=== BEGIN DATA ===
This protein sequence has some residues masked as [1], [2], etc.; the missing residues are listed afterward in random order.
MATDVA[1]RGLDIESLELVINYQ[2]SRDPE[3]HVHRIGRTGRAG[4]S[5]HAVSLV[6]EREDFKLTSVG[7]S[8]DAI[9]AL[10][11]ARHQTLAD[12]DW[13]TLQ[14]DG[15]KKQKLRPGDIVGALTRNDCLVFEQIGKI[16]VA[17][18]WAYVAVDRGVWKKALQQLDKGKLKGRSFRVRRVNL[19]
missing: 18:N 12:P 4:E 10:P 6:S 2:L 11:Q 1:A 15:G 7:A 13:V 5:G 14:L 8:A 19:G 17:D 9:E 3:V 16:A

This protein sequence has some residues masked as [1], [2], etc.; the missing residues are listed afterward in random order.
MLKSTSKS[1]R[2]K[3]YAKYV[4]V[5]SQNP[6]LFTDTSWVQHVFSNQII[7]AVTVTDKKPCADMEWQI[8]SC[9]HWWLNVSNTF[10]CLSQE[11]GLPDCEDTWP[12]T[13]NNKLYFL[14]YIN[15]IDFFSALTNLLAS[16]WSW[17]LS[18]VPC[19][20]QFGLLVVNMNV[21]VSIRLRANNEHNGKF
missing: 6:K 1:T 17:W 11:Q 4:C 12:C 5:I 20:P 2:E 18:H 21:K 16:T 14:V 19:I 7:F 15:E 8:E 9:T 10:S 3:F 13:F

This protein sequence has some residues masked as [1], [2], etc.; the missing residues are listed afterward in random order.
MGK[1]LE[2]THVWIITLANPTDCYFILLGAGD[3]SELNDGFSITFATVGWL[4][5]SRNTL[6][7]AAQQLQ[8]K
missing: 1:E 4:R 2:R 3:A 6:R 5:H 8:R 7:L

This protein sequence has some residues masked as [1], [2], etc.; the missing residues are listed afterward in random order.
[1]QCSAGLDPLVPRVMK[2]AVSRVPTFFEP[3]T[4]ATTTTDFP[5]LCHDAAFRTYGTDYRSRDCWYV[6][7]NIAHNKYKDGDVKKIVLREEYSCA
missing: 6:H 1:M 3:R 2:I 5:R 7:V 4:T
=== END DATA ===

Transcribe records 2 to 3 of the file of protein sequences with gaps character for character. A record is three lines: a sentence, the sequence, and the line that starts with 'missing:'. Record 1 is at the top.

This protein sequence has some residues masked as [1], [2], etc.; the missing residues are listed afterward in random order.
MLKSTSKS[1]R[2]K[3]YAKYV[4]V[5]SQNP[6]LFTDTSWVQHVFSNQII[7]AVTVTDKKPCADMEWQI[8]SC[9]HWWLNVSNTF[10]CLSQE[11]GLPDCEDTWP[12]T[13]NNKLYFL[14]YIN[15]IDFFSALTNLLAS[16]WSW[17]LS[18]VPC[19][20]QFGLLVVNMNV[21]VSIRLRANNEHNGKF
missing: 6:K 1:T 17:W 11:Q 4:C 12:C 5:I 20:P 2:E 18:H 21:K 16:T 14:V 19:I 7:F 15:E 8:E 9:T 10:S 3:F 13:F

This protein sequence has some residues masked as [1], [2], etc.; the missing residues are listed afterward in random order.
MGK[1]LE[2]THVWIITLANPTDCYFILLGAGD[3]SELNDGFSITFATVGWL[4][5]SRNTL[6][7]AAQQLQ[8]K
missing: 1:E 4:R 2:R 3:A 6:R 5:H 8:R 7:L